Does arrest mean the same as being charged with a crime? When you see an arrest on television, you may see a detective place someone in cuffs saying, “you’re being charged with X, Y and Z,” but do police do both, arrest and charge?
Generally, in most areas, like New York City, the police (NYPD) investigate alleged crimes after a report of a crime. When an investigation points to probable cause or reasonable grounds that a person is responsible for a crime, police can arrest that person.
Arrests are in the police’s hands. It’s important to remember that there are several types of law enforcement agencies with different jurisdictions, areas of enforcement, etc. For example, the NYPD cannot make an arrest in New Jersey.
After an arrest, police officers present their case to district attorneys who have a decision to make: do they have sufficient grounds to file charges against this person?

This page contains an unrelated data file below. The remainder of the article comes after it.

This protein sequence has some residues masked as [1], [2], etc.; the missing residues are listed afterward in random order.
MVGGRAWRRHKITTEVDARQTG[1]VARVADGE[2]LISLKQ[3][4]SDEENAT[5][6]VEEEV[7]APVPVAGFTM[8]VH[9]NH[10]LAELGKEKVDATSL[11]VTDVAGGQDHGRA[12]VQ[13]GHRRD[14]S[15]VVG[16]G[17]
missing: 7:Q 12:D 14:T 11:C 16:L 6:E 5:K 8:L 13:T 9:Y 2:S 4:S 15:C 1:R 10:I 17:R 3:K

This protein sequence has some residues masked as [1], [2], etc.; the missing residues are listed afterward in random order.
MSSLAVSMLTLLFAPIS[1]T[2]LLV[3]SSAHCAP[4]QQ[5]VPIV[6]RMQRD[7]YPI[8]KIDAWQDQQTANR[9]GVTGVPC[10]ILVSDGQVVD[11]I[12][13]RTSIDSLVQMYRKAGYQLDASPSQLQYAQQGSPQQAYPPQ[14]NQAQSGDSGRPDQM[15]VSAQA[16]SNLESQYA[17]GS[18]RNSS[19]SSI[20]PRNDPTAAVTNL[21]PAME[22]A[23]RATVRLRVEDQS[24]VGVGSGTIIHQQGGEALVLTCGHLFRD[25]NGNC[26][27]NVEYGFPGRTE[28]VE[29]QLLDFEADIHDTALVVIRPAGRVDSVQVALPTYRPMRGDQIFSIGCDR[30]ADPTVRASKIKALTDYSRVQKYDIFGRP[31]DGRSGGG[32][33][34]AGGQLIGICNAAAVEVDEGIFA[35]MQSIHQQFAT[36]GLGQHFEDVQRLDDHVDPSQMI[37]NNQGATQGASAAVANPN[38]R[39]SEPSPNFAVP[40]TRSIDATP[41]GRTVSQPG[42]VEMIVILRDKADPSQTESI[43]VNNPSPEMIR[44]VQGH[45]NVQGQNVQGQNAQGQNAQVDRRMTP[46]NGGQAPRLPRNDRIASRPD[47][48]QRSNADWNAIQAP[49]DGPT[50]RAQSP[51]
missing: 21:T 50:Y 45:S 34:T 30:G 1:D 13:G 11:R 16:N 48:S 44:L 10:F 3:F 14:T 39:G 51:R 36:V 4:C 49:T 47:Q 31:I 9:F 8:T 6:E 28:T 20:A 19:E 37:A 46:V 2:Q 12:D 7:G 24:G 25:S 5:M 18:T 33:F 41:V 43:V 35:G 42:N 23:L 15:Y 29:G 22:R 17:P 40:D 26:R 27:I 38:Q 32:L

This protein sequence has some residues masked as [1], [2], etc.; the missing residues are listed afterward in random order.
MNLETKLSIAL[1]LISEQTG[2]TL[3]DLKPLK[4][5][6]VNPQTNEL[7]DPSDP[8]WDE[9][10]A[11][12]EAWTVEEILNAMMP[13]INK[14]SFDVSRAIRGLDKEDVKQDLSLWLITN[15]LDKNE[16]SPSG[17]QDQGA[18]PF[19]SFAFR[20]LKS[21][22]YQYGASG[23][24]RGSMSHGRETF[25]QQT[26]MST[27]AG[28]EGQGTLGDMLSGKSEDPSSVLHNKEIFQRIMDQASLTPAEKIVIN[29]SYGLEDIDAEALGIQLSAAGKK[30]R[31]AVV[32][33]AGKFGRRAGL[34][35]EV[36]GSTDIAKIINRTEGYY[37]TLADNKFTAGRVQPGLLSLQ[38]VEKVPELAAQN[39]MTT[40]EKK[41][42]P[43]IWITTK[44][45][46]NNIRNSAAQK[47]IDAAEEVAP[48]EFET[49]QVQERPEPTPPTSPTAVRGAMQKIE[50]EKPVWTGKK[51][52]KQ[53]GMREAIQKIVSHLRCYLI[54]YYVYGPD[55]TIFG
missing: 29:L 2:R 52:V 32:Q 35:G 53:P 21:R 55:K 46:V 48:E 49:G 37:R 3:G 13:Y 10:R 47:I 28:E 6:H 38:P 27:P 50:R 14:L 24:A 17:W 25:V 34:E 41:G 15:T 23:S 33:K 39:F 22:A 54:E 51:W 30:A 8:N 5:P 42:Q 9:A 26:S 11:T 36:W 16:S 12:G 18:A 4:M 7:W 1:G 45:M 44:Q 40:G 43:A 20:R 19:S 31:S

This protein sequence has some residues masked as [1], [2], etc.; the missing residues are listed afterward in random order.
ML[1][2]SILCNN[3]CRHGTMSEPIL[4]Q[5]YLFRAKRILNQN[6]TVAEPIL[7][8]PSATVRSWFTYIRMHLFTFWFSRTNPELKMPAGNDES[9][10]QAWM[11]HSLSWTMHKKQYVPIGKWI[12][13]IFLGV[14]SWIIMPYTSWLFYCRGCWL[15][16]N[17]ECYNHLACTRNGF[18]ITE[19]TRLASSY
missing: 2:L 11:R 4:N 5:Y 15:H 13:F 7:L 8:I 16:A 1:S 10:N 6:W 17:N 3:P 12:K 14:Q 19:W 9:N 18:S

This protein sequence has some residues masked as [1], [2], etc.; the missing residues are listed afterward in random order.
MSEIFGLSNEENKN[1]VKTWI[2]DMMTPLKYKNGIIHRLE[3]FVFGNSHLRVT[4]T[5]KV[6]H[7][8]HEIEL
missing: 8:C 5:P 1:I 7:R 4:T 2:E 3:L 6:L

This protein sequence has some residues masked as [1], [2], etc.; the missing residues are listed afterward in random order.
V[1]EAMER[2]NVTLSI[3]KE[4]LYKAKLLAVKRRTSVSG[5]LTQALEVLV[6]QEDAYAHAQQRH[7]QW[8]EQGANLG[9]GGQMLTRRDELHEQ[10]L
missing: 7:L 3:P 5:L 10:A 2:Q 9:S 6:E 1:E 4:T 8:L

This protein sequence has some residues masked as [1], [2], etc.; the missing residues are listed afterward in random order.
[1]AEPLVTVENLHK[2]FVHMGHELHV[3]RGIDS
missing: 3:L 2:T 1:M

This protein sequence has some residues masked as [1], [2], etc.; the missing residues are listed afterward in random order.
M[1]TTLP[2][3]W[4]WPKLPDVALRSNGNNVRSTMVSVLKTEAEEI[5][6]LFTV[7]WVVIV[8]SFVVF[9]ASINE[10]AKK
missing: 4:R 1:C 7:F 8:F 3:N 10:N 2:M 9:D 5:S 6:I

If they opt to pursue charges, the district attorney or the assistant district attorney will file charges. If they do not believe there are sufficient grounds to file charges, the accused will be released from jail.
Most areas, like New York and New Jersey, have prosecutors that bring local charges. For example, in Verona, New Jersey, the Essex County DA’s office handles the charges of the case.
As with police, there are levels of prosecution offices that handle different legal matters under local, state or federal law.
In short, arrests and charges are usually, separate. Generally, police arrest for suspicion of a crime, and prosecutors charge. Not all arrests lead to criminal charges or convictions.